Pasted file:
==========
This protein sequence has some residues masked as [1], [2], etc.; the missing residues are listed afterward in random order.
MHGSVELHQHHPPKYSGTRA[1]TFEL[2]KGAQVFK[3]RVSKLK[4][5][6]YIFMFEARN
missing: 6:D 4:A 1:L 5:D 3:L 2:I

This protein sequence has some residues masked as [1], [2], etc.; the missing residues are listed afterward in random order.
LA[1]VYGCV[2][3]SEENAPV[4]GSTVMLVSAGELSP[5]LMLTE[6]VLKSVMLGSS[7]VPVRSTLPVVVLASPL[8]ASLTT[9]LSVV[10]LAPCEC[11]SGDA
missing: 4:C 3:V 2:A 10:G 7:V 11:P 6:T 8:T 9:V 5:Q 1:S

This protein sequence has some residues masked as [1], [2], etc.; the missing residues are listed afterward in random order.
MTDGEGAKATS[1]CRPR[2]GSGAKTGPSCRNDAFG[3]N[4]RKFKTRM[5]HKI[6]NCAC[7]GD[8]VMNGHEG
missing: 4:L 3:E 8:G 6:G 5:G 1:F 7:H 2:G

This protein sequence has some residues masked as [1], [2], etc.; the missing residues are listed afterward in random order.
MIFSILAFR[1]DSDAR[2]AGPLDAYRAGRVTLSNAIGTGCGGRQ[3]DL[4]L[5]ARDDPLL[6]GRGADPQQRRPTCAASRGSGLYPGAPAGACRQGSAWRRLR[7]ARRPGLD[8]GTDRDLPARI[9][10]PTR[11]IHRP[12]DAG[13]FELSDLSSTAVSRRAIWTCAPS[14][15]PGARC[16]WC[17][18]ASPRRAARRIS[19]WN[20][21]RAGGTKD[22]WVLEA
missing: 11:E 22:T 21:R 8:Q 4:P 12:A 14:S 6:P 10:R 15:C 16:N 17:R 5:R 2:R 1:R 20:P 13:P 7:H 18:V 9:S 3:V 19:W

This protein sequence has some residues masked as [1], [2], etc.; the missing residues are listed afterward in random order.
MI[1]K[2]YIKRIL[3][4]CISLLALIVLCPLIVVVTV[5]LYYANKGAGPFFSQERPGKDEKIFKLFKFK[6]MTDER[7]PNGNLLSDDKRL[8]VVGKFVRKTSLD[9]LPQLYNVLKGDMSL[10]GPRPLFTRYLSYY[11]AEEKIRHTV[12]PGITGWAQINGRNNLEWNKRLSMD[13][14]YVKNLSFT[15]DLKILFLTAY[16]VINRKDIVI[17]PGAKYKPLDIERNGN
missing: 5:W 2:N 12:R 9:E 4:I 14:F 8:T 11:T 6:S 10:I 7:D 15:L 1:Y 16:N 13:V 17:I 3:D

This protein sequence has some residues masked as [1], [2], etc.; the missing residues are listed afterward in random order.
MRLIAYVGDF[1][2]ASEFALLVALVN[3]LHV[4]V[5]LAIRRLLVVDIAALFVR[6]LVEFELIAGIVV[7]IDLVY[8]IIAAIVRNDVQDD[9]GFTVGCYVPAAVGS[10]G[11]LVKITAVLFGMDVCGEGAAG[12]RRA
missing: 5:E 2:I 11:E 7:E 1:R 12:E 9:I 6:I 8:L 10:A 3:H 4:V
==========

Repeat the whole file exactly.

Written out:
This protein sequence has some residues masked as [1], [2], etc.; the missing residues are listed afterward in random order.
MHGSVELHQHHPPKYSGTRA[1]TFEL[2]KGAQVFK[3]RVSKLK[4][5][6]YIFMFEARN
missing: 6:D 4:A 1:L 5:D 3:L 2:I

This protein sequence has some residues masked as [1], [2], etc.; the missing residues are listed afterward in random order.
LA[1]VYGCV[2][3]SEENAPV[4]GSTVMLVSAGELSP[5]LMLTE[6]VLKSVMLGSS[7]VPVRSTLPVVVLASPL[8]ASLTT[9]LSVV[10]LAPCEC[11]SGDA
missing: 4:C 3:V 2:A 10:G 7:V 11:P 6:T 8:T 9:V 5:Q 1:S

This protein sequence has some residues masked as [1], [2], etc.; the missing residues are listed afterward in random order.
MTDGEGAKATS[1]CRPR[2]GSGAKTGPSCRNDAFG[3]N[4]RKFKTRM[5]HKI[6]NCAC[7]GD[8]VMNGHEG
missing: 4:L 3:E 8:G 6:G 5:G 1:F 7:H 2:G

This protein sequence has some residues masked as [1], [2], etc.; the missing residues are listed afterward in random order.
MIFSILAFR[1]DSDAR[2]AGPLDAYRAGRVTLSNAIGTGCGGRQ[3]DL[4]L[5]ARDDPLL[6]GRGADPQQRRPTCAASRGSGLYPGAPAGACRQGSAWRRLR[7]ARRPGLD[8]GTDRDLPARI[9][10]PTR[11]IHRP[12]DAG[13]FELSDLSSTAVSRRAIWTCAPS[14][15]PGARC[16]WC[17][18]ASPRRAARRIS[19]WN[20][21]RAGGTKD[22]WVLEA
missing: 11:E 22:T 21:R 8:Q 4:P 12:A 14:S 6:P 10:R 15:C 16:N 17:R 5:R 2:R 1:R 20:P 13:P 7:H 18:V 9:S 3:V 19:W

This protein sequence has some residues masked as [1], [2], etc.; the missing residues are listed afterward in random order.
MI[1]K[2]YIKRIL[3][4]CISLLALIVLCPLIVVVTV[5]LYYANKGAGPFFSQERPGKDEKIFKLFKFK[6]MTDER[7]PNGNLLSDDKRL[8]VVGKFVRKTSLD[9]LPQLYNVLKGDMSL[10]GPRPLFTRYLSYY[11]AEEKIRHTV[12]PGITGWAQINGRNNLEWNKRLSMD[13][14]YVKNLSFT[15]DLKILFLTAY[16]VINRKDIVI[17]PGAKYKPLDIERNGN
missing: 5:W 2:N 12:R 9:E 4:I 14:F 8:T 11:T 6:S 10:I 7:D 15:L 1:Y 16:N 13:V 17:I 3:D

This protein sequence has some residues masked as [1], [2], etc.; the missing residues are listed afterward in random order.
MRLIAYVGDF[1][2]ASEFALLVALVN[3]LHV[4]V[5]LAIRRLLVVDIAALFVR[6]LVEFELIAGIVV[7]IDLVY[8]IIAAIVRNDVQDD[9]GFTVGCYVPAAVGS[10]G[11]LVKITAVLFGMDVCGEGAAG[12]RRA
missing: 5:E 2:I 11:E 7:E 1:R 12:E 9:I 6:I 8:L 10:A 3:H 4:V